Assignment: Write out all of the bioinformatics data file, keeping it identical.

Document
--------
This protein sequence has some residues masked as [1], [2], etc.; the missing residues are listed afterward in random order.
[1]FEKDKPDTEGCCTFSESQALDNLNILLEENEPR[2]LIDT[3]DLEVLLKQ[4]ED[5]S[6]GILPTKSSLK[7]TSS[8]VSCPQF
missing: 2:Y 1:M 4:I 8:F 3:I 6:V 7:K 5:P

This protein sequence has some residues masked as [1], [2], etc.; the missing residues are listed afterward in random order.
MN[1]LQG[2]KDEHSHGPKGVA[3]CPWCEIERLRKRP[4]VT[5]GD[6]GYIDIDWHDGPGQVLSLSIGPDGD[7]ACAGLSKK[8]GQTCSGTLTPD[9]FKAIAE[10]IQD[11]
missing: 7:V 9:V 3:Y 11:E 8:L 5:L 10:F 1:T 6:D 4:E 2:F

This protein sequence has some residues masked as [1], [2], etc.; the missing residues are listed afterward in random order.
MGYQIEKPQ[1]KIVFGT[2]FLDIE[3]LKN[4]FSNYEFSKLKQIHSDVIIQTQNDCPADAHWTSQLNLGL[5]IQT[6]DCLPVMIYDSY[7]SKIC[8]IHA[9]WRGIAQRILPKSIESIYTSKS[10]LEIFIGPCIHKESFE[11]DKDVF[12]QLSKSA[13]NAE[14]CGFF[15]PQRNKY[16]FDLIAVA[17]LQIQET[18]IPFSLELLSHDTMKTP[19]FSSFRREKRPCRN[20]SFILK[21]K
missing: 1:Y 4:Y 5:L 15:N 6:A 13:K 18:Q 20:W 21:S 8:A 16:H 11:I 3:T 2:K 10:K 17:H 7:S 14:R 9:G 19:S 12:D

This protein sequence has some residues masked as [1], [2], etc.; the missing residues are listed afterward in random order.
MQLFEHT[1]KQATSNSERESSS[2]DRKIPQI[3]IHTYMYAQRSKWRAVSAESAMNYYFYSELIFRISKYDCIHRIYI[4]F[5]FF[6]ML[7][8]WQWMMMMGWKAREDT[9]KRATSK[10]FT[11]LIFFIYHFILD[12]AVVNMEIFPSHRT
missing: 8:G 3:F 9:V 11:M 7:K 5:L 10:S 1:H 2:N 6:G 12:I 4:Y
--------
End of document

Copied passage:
This protein sequence has some residues masked as [1], [2], etc.; the missing residues are listed afterward in random order.
[1]FEKDKPDTEGCCTFSESQALDNLNILLEENEPR[2]LIDT[3]DLEVLLKQ[4]ED[5]S[6]GILPTKSSLK[7]TSS[8]VSCPQF
missing: 2:Y 1:M 4:I 8:F 3:I 6:V 7:K 5:P

This protein sequence has some residues masked as [1], [2], etc.; the missing residues are listed afterward in random order.
MN[1]LQG[2]KDEHSHGPKGVA[3]CPWCEIERLRKRP[4]VT[5]GD[6]GYIDIDWHDGPGQVLSLSIGPDGD[7]ACAGLSKK[8]GQTCSGTLTPD[9]FKAIAE[10]IQD[11]
missing: 7:V 9:V 3:Y 11:E 8:L 5:L 10:F 1:T 6:D 4:E 2:F

This protein sequence has some residues masked as [1], [2], etc.; the missing residues are listed afterward in random order.
MGYQIEKPQ[1]KIVFGT[2]FLDIE[3]LKN[4]FSNYEFSKLKQIHSDVIIQTQNDCPADAHWTSQLNLGL[5]IQT[6]DCLPVMIYDSY[7]SKIC[8]IHA[9]WRGIAQRILPKSIESIYTSKS[10]LEIFIGPCIHKESFE[11]DKDVF[12]QLSKSA[13]NAE[14]CGFF[15]PQRNKY[16]FDLIAVA[17]LQIQET[18]IPFSLELLSHDTMKTP[19]FSSFRREKRPCRN[20]SFILK[21]K
missing: 1:Y 4:Y 5:L 15:N 6:A 13:K 18:Q 20:W 21:S 8:A 16:H 11:I 3:T 2:K 10:K 17:H 7:S 14:R 9:G 19:S 12:D

This protein sequence has some residues masked as [1], [2], etc.; the missing residues are listed afterward in random order.
MQLFEHT[1]KQATSNSERESSS[2]DRKIPQI[3]IHTYMYAQRSKWRAVSAESAMNYYFYSELIFRISKYDCIHRIYI[4]F[5]FF[6]ML[7][8]WQWMMMMGWKAREDT[9]KRATSK[10]FT[11]LIFFIYHFILD[12]AVVNMEIFPSHRT
missing: 8:G 3:F 9:V 11:M 7:K 5:L 10:S 1:H 2:N 6:G 12:I 4:Y